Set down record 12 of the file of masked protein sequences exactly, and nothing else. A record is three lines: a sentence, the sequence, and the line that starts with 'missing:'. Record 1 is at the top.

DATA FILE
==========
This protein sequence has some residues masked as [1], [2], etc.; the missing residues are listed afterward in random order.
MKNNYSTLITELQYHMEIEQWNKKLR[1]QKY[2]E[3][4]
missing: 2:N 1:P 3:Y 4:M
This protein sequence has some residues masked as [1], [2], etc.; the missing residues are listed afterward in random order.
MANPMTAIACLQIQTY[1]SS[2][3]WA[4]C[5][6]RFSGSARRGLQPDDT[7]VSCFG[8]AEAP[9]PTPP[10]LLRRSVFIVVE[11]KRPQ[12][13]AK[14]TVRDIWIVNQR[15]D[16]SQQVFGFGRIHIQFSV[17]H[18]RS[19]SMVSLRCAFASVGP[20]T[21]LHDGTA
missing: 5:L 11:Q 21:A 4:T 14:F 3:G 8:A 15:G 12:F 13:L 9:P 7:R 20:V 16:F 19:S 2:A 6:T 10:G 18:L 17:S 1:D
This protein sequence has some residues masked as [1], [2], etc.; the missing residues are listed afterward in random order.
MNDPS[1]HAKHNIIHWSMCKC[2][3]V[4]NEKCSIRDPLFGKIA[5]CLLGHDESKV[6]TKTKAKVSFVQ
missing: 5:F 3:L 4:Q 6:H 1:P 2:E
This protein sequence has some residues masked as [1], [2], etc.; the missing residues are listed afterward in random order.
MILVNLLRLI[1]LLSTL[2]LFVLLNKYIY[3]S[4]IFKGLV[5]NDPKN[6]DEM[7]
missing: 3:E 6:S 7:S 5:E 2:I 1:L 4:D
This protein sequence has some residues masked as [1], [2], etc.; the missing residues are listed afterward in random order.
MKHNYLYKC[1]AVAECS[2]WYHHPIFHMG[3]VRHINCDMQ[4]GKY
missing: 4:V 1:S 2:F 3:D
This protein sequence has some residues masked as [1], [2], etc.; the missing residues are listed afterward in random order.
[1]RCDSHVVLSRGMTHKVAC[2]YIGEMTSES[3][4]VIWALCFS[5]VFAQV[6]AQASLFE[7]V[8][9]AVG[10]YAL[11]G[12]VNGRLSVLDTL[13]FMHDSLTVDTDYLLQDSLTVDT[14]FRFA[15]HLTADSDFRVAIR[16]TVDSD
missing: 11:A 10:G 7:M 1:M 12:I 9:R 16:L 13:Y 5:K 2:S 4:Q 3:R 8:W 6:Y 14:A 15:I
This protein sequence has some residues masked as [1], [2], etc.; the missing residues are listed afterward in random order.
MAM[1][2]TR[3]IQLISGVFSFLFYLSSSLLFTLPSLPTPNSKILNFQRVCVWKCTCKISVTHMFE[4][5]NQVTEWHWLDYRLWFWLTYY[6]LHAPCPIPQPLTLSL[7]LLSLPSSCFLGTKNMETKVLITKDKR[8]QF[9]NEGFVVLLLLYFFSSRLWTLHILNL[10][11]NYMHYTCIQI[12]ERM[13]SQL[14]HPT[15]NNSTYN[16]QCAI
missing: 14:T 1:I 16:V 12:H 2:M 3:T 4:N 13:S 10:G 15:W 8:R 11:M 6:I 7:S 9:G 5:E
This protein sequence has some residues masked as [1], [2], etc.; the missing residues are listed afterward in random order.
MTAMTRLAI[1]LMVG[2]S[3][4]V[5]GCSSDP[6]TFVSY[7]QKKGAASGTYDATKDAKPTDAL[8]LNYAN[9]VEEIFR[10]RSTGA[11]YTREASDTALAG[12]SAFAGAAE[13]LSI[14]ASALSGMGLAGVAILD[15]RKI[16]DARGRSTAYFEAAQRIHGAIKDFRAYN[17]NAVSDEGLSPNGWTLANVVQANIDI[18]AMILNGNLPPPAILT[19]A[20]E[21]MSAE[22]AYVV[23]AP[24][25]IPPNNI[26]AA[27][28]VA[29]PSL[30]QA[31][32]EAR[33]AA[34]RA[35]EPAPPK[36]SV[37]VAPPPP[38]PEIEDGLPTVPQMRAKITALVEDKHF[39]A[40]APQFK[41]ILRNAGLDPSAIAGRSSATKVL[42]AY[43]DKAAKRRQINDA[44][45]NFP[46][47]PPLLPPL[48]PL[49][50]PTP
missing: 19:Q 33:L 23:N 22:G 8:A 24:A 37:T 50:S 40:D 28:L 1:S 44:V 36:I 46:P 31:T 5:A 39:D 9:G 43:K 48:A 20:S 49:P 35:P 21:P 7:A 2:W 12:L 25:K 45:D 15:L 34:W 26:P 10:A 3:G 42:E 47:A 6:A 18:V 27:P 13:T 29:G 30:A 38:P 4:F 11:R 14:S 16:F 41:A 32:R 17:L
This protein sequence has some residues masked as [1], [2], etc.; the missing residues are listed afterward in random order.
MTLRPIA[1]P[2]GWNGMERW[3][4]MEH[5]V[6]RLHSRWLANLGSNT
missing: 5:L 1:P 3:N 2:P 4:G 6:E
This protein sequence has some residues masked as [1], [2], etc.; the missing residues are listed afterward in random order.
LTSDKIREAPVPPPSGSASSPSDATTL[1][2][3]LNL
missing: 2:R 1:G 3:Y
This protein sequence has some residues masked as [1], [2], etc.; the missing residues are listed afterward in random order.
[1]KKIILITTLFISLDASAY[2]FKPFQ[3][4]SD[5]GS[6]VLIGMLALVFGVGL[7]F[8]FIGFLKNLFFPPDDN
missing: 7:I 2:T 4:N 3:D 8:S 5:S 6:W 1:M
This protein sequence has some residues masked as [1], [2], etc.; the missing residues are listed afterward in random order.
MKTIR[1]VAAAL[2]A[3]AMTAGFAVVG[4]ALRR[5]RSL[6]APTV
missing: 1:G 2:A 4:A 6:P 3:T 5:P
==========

This protein sequence has some residues masked as [1], [2], etc.; the missing residues are listed afterward in random order.
MKTIR[1]VAAAL[2]A[3]AMTAGFAVVG[4]ALRR[5]RSL[6]APTV
missing: 1:G 2:A 4:A 6:P 3:T 5:P